Origin has received a $838,000 grant from the Australian Renewable Energy Agency (ARENA) to fund a trial to roll out 150 smart chargers to EV owners and fleets.
The smart chargers will connect to Origin’s Virtual Power Plant (VPP) platform, which enables multiple devices to be orchestrated remotely using artificial intelligence with benefits for customers, such as lower running costs, as well as for wholesale energy markets and distribution networks more broadly. The objective of the trial will be to improve the economics and appeal of EVs by shifting charging from times of the day when energy is more expensive to off-peak periods and when wholesale prices are low – typically when wind and solar are generating strongly.
Origin executive general manager Future Energy and Technology, Tony Lucas said, “Transportation is the second highest source of greenhouse gas emissions in Australia, accounting for nearly 19 per cent of emissions. EVs provide an opportunity to significantly improve Australia’s environmental performance, particularly if vehicles are charged using renewable energy.
“EV adoption is expected to increase significantly in the coming years with the price of new EV models continuing to fall and performance and range improving all the time. We hope this trial will help us understand how we can maximise the benefits to customers by offering products that reduce their EV charging costs, as well as how we can manage EV charging in a way that helps with grid and network stability.
“Origin has developed a leading VPP platform orchestrated using artificial intelligence, with a wide range of distributed assets, such as storage, residential air-conditioning systems, hot water systems, pool pumps and industrial coolers, already connected and continuing to grow.
“Smart chargers will be able to talk to the platform, which can remotely direct chargers to switch on and off, or higher or lower, in response to wholesale prices, with benefits for customers in terms of lower charging costs and the NEM as we can more efficiently manage demand and supply in the system.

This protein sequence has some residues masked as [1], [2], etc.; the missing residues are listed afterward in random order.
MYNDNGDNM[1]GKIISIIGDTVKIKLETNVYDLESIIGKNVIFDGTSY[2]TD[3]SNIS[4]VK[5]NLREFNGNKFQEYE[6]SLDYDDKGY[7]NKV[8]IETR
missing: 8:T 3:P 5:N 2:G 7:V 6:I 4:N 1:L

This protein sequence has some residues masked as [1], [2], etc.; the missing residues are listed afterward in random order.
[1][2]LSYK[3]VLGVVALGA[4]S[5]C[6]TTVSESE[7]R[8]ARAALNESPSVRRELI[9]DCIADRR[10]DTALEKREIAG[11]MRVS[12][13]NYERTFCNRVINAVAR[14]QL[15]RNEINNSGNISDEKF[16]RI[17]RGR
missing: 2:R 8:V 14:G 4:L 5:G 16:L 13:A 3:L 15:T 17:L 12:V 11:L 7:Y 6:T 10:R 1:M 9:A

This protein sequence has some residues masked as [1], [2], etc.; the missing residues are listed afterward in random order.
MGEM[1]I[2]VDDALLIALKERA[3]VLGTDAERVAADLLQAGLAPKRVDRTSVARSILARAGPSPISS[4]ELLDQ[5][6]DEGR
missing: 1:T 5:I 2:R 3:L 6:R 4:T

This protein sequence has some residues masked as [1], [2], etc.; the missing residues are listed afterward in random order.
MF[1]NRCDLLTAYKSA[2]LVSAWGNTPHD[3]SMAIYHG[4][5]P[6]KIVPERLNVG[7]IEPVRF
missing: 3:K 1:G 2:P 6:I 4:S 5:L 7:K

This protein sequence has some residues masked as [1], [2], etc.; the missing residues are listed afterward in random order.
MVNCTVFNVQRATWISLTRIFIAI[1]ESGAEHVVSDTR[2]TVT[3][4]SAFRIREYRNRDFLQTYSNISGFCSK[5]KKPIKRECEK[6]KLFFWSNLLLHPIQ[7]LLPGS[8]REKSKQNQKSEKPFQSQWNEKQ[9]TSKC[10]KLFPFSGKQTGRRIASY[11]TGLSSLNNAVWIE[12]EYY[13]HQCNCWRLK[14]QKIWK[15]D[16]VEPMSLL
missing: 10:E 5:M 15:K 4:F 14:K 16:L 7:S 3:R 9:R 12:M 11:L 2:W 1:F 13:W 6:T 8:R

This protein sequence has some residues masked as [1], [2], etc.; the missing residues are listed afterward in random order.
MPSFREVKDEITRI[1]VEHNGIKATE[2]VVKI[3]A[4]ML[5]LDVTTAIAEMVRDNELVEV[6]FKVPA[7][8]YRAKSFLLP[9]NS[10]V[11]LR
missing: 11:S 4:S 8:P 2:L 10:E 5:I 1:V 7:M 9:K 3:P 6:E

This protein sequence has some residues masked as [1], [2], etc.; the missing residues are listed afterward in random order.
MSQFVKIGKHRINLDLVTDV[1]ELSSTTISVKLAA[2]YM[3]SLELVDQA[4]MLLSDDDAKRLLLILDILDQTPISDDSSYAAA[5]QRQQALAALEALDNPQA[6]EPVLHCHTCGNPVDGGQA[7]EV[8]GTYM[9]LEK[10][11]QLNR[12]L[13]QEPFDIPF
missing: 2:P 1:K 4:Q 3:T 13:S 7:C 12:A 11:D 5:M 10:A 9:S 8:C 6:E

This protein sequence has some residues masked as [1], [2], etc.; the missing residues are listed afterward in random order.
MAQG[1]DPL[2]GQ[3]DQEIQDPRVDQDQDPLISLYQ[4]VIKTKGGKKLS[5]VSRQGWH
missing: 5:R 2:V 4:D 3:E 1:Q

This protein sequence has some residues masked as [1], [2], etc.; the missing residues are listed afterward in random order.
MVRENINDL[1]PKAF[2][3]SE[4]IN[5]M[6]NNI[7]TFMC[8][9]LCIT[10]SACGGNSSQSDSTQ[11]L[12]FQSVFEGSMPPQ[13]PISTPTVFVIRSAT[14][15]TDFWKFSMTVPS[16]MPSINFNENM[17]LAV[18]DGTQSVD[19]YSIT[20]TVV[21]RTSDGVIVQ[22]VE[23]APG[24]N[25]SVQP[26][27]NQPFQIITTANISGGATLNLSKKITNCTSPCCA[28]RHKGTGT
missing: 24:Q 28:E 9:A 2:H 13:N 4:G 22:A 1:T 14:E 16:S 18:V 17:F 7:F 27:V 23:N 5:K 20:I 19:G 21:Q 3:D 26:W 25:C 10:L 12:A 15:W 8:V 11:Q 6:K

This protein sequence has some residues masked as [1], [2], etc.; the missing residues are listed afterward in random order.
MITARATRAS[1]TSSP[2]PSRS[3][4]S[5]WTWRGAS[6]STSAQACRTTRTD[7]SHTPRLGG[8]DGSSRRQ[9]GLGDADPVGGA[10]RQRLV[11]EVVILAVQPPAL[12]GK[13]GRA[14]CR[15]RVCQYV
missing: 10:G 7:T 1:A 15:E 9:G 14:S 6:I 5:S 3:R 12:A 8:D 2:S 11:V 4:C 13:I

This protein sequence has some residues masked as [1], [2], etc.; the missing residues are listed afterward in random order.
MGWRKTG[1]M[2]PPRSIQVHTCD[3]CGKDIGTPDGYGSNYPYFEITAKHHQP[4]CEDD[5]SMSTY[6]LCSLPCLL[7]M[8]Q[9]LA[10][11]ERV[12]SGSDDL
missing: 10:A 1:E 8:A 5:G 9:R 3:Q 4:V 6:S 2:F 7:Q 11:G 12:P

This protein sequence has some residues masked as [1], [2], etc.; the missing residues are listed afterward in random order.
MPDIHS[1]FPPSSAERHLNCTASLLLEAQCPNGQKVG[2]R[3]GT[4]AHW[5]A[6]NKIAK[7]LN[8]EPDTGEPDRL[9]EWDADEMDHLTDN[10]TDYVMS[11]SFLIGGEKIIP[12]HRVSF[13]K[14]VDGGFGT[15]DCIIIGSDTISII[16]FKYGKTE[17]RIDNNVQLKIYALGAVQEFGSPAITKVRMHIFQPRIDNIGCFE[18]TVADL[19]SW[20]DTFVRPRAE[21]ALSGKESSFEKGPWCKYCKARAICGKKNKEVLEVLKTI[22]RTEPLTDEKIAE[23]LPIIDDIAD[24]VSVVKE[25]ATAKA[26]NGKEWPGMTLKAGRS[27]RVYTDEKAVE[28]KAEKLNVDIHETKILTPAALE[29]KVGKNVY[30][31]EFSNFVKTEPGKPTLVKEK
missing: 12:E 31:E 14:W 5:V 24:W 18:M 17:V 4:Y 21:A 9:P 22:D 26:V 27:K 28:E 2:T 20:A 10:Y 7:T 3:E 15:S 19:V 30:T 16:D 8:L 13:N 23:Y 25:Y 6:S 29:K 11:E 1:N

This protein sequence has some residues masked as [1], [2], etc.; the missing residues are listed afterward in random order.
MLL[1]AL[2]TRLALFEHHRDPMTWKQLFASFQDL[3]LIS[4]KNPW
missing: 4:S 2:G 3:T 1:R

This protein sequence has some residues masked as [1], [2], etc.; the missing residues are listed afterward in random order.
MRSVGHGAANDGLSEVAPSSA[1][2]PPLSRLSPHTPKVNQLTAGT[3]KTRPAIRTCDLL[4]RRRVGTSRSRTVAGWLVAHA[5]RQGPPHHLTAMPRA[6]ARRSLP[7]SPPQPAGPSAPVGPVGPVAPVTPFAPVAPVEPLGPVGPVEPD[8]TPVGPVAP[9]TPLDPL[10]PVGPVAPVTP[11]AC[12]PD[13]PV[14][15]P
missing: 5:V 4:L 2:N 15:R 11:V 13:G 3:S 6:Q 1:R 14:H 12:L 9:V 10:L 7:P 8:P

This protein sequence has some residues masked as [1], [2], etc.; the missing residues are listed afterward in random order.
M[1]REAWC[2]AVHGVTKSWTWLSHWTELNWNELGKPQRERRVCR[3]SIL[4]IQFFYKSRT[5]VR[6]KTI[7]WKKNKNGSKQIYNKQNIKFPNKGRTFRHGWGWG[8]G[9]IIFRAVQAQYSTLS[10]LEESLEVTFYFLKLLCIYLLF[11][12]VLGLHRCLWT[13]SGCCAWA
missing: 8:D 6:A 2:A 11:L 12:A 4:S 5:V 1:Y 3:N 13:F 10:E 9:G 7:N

“We want to get people thinking about EVs as more than just a car and saving on petrol, they can provide additional value to their owners through battery storage for the home, connected to virtual power plants or used for grid stabilisation, all of which will significantly reduce payback periods and improve the economics of EV ownership for many Australians.
“The trial is one of a series of initiatives we have in the e-mobility space that will be rolled out in the near future, as we seek to accelerate the uptake of EVs in Australia,” Mr Lucas said.
ARENA CEO Darren Miller said trial will help demonstrate how the Australian electricity grid can integrate higher numbers of EVs while limiting the cost of network expansion.
“As the uptake of EVs increases, it will be important to efficiently manage the charging of vehicles, to avoid potentially costly impacts on peak demand, associated network charges and grid security issues,” Mr Miller said.
“Smart charging enables charging at times when demand is lowest and electricity is cheapest, which reduces the burden on the network and the cost to the customer.”
The 150 participants will comprise fleet and residential customers in New South Wales, Victoria, Queensland and South Australia.
Origin will partner with Hyundai, Nissan, Custom Fleet, Schneider Electric, GreenFlux and Ausgrid and United Energy to deliver the trial.
Findings from the two-year trial will be made available to help the industry develop customer offers that improve the economics and appeal of EVs to Australian drivers, as well as deliver benefits to the broader energy market.
Further details on the trial, and how to apply to take part, will be available shortly.